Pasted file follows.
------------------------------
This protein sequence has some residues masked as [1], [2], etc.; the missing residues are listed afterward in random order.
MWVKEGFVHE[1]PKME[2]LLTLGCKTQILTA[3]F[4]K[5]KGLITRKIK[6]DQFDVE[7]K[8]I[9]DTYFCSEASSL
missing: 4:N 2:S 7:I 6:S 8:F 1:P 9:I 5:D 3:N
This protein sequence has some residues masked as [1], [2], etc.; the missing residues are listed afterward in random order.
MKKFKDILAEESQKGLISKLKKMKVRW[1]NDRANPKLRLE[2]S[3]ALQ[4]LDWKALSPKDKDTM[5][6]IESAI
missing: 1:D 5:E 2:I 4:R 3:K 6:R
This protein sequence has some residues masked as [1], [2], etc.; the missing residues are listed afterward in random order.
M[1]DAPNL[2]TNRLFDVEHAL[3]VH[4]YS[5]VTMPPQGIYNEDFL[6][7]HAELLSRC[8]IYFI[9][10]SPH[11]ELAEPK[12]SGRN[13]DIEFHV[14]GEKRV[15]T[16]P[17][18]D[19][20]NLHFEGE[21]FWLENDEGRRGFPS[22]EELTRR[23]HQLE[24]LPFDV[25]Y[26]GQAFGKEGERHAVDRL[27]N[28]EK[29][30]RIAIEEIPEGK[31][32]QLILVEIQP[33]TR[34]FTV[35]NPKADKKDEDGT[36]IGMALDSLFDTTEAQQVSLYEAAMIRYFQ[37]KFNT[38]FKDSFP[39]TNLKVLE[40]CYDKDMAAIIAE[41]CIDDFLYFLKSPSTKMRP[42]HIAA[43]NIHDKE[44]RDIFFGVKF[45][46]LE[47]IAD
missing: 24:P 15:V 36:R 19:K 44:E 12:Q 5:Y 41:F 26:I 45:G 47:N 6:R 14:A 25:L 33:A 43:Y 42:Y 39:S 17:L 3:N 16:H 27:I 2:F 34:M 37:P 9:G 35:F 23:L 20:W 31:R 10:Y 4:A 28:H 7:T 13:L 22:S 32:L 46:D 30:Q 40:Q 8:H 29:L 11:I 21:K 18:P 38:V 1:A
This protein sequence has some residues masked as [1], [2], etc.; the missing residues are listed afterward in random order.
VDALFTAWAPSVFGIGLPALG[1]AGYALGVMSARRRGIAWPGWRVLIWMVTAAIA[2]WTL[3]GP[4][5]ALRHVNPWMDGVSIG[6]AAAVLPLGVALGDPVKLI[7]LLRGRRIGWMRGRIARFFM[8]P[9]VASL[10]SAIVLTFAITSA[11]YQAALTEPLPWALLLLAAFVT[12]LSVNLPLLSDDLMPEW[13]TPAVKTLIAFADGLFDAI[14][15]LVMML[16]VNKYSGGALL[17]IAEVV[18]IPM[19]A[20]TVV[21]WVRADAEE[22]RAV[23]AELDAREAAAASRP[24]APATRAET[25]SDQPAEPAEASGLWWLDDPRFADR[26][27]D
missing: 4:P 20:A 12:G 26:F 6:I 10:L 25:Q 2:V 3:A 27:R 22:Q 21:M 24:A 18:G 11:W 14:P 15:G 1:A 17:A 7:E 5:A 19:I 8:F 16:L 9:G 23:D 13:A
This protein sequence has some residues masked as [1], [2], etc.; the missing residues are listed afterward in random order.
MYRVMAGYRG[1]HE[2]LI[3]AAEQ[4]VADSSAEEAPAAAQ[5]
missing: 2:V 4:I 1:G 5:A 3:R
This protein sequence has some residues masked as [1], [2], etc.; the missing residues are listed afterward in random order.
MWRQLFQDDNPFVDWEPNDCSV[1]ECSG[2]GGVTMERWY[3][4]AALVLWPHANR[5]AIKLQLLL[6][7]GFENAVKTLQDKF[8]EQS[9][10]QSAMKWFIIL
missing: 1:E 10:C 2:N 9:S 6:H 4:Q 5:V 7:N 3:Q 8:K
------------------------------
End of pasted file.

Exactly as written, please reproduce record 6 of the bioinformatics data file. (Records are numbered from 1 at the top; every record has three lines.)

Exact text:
This protein sequence has some residues masked as [1], [2], etc.; the missing residues are listed afterward in random order.
MWRQLFQDDNPFVDWEPNDCSV[1]ECSG[2]GGVTMERWY[3][4]AALVLWPHANR[5]AIKLQLLL[6][7]GFENAVKTLQDKF[8]EQS[9][10]QSAMKWFIIL
missing: 1:E 10:C 2:N 9:S 6:H 4:Q 5:V 7:N 3:Q 8:K